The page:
Two seconds. That’s all it took for Miguel Rodriguez, Long Beach Gladiators wrestling coach and a teaching assistant in the Long Beach Schools to know he had to work with Isaiah Bird.
“My boss asked me to meet with a new kid to the school, a child without legs,” Rodriguez said. “As soon as I met him, I knew right away that I wanted to work with him. He asked me to pick up him so we could play basketball. He was so friendly and outgoing. I knew he was special.”
Six-year old Bird has indeed done special things already. He may have wanted to shoot hoops with Rodriguez when they first interacted, but that’s no longer his activity of choice.
Rodriguez introduced him to wrestling through the Long Beach Gladiators over a year ago and he quickly embraced the sport.
“He pushed basketball to the side,” Rodriguez said. “It’s all about wrestling for him now – he got really into it. He liked it right away. He saw that not having legs could be an advantage – it’s hard for people to take you down. He also has amazing upper body strength. He walks on his hands so his hands are basically his legs. He practiced and practiced and practiced and he did very well in his first year. Actually, as soon as he wrestled his first match, we realized we could teach him and he would develop his own style.”
That style is heavily influenced by a wrestler who faced some of the same challenges as Bird while growing up in the sport on Long Island. Rohan Murphy lost his legs at birth, but went on to wrestle at Penn State before representing the United States internationally in powerlifting.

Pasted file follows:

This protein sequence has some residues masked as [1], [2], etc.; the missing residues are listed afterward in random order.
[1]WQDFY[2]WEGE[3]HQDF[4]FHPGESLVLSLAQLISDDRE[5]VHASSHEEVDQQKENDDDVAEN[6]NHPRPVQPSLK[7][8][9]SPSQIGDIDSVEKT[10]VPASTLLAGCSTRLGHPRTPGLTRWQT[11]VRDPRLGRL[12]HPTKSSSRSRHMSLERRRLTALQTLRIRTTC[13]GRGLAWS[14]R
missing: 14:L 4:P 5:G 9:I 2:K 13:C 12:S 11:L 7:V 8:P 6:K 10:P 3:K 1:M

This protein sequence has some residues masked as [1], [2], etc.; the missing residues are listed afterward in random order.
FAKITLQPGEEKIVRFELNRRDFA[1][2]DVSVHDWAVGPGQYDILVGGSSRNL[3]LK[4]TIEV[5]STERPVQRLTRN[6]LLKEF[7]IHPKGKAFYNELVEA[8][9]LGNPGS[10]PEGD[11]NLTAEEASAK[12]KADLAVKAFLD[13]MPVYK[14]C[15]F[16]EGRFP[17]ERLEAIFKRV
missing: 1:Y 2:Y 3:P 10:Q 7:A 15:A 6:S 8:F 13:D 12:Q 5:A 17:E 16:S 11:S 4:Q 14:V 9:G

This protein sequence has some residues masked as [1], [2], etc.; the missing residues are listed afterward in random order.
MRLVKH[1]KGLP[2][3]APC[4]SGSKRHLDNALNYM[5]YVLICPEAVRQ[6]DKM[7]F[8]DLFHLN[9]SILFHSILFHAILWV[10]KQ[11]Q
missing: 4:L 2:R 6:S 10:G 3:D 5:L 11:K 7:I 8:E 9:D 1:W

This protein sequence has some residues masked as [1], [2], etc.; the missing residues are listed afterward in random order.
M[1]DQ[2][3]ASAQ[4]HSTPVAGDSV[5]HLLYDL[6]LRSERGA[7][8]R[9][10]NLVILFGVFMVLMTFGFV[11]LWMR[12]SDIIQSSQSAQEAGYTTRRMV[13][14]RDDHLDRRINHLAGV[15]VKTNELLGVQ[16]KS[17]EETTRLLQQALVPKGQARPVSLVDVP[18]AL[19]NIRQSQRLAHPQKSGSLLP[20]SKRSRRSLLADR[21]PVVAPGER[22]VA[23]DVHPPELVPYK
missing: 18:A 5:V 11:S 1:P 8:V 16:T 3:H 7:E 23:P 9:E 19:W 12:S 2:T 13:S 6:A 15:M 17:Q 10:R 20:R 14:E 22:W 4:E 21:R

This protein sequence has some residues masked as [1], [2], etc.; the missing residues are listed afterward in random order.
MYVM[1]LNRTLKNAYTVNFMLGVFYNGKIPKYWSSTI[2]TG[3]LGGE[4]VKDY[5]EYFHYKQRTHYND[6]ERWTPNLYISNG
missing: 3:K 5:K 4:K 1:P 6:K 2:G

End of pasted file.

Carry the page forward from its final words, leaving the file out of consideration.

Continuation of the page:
“When Isaiah started, we called Rohan and he came down,” said Long Beach High School head coach Ray Adams. “The first time Isaiah saw Rohan, the look on his face was amazing; it was like seeing himself in the future. It’s been nice to see that relationship develop.”
“Rohan Murphy is Isaiah’s idol,” Rodriguez added. “That’s his superhero. He accomplished so much without legs. Isaiah talks about how he needs to do well in math and all his subjects so he can go to college and wrestle like Rohan Murphy. We spoke to Rohan and his high school coach about what they did when he was learning to wrestle – how to teach Isaiah the right things to make him as successful as possible. Isaiah continues to get better. He’s been outstanding.”
Indeed, he has. According to Rodriguez, Bird placed third in the state and sixth at the War at the Shore Nationals, among other achievements. His medal count continues to climb.
“Isaiah loves his medals, but now he’s talking more about the big trophy he got taking sixth at Nationals,” Rodriguez said. “That was unexpected and amazing.”
Words like “amazing” are often used to describe Bird.
“It’s inspiring to watch him wrestle,” Adams said. “He goes out there and operates with what he has and makes no excuses about anything. It’s great to see someone overcoming the odds the way Isaiah does.”
“I think he shows that anything is possible,” Rodriguez added. “Here you have a child with no legs, who says he doesn’t need them. Everything we do, he tries the best he can. If he can do it, the others can do it. There are no excuses – that’s Isaiah’s line. That’s his motto. We’re very lucky to have him as part of Long Beach Gladiators and at the same time, he’s lucky to have the wrestling family and wrestling community. The community has shown that it will come together and help him when he’s in need.”
Bird does face additional challenges off the mat. He is homeless – currently living in a shelter with his mother and younger brother.
After a story about him appeared on News 12 Long Island earlier this spring, some assistance arrived, including a wheelchair.
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